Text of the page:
My mom was picking at her butt and now has an open wound. Could it be a bedsore?

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Nursing home not saying this? My mom has been in and out of hospitals and nursing home sub-acute wing for 3 weeks.

Yesterday we received a phone call from nurse asking if mom can sign a paper to bring in a wound doctor because she has an "open wound" on her butt. Said she was scratching it.

Mom has a sling on her broken arm and a broken pelvis. She has been drugged up for pain with morphine and dilautin. I cannot imagine how she reached around her body and "scratched her butt" due to her condition. I am thinking the nursing home is saying this to cover themselves for her getting bedsore.

I haven't seen her put in different positions much at all which could have to due with her arm in sling and pelvis which were so extremely painful.

I have a meeting with the staff and want to address this situation. Opinions?

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I'd keep the meeting as friendly as possible but make it clear that you are wondering about bed sores (which could be a possibility for sure). The idea of not using protective cream, as Bonniepages mentioned also makes sense. Certainly a wound doctor is a good call so I give the NH credit for that. Some would ignore it. Make it plain you expect that this won't happen again.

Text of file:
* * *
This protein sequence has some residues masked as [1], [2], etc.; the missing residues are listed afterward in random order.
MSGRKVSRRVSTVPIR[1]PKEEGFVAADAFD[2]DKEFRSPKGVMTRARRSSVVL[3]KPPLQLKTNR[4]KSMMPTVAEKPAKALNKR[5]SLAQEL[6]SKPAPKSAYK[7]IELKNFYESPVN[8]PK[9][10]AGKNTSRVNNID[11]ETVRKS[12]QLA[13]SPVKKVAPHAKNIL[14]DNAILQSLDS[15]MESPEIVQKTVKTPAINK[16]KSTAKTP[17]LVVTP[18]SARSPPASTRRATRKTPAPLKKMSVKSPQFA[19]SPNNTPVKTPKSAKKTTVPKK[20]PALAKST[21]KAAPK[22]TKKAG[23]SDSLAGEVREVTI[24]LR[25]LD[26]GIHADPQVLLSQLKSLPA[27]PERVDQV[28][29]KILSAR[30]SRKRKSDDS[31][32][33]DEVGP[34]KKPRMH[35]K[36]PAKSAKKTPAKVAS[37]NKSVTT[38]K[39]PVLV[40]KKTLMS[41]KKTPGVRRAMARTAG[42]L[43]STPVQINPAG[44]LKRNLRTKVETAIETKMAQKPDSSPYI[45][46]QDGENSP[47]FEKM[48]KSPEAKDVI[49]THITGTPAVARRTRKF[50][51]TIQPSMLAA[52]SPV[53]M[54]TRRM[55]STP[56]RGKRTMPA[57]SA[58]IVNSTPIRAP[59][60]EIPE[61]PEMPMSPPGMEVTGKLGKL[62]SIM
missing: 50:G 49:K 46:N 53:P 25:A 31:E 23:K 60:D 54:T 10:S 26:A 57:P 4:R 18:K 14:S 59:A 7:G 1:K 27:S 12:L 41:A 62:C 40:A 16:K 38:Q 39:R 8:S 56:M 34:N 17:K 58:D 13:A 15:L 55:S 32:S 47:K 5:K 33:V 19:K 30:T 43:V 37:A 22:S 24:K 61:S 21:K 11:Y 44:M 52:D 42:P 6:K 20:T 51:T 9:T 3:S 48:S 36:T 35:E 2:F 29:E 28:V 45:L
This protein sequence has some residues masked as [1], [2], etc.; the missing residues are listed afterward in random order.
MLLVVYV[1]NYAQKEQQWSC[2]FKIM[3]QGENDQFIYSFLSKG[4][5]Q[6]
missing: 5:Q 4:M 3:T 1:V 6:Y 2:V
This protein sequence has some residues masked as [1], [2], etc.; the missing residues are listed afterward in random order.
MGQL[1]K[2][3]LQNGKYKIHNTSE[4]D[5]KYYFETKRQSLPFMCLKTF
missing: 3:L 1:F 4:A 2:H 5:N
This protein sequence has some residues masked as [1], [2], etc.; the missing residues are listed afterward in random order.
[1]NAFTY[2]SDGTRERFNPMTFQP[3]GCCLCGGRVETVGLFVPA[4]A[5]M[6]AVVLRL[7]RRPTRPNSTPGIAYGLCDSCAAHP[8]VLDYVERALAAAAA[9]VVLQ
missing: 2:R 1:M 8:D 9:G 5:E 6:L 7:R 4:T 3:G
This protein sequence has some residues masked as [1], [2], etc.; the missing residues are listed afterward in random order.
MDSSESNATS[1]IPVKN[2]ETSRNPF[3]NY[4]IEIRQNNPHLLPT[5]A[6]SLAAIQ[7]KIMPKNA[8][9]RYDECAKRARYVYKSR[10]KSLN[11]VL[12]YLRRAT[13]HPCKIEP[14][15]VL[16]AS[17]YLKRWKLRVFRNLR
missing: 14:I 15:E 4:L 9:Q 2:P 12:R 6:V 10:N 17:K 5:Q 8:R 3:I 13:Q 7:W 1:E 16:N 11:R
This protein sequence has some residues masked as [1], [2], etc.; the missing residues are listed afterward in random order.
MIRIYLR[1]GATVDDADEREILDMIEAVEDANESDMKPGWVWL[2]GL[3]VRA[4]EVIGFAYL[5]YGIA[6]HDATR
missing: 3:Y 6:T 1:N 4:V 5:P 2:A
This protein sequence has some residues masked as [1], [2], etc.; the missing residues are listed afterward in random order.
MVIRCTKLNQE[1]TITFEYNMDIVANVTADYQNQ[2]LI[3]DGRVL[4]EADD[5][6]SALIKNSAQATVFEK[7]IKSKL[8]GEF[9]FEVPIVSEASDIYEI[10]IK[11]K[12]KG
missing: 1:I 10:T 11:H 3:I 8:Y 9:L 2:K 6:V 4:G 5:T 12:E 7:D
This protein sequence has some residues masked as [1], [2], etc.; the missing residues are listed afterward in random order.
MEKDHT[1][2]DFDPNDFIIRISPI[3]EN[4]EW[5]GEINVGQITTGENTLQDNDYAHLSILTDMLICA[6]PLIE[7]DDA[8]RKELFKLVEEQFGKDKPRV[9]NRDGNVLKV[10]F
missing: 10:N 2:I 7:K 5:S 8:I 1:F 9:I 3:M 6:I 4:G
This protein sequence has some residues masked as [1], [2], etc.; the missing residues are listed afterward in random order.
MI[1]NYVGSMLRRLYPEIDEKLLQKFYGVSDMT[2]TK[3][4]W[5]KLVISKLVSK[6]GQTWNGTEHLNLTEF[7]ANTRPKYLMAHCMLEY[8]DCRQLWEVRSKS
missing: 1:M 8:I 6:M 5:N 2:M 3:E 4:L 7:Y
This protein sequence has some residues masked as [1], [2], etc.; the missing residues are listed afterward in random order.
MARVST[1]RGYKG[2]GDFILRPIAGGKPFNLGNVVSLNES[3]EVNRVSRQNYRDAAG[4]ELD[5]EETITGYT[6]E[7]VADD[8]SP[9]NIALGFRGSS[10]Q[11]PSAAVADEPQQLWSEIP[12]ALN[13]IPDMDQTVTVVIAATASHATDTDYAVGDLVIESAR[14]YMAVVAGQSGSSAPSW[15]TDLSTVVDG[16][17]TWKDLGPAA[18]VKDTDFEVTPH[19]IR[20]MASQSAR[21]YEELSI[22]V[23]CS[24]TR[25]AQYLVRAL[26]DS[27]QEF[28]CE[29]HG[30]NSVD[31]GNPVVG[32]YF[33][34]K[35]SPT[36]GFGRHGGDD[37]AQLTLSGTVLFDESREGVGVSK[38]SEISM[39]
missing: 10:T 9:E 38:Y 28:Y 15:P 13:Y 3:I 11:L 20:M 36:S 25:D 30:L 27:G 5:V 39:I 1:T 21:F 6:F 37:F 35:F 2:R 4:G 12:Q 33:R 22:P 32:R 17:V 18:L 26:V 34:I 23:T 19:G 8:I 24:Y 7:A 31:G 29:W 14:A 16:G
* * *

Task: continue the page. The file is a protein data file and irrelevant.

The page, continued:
Good luck to you and your mom,
Carol
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As a nurse, positions are normally re-positioned every two hours, however, having a fractured pelvis requires the patient to remain stabilized with a V-block between one's legs. Lying in that position would create a decubi (pressure sore) on the sacrum area. You only mention one arm in a sling. Does she have another arm? She could still reach her buttocks with that arm/hand. Also, being heavily medicated she might be having hallucinations. My suggestion would be to bring in the wound doctor because you don't want the tissue exposed down to the bone (which I have seen). Not good...Also, stop trying to find fault with nursing staff/home which is probably doing the best for your mother since you chose them.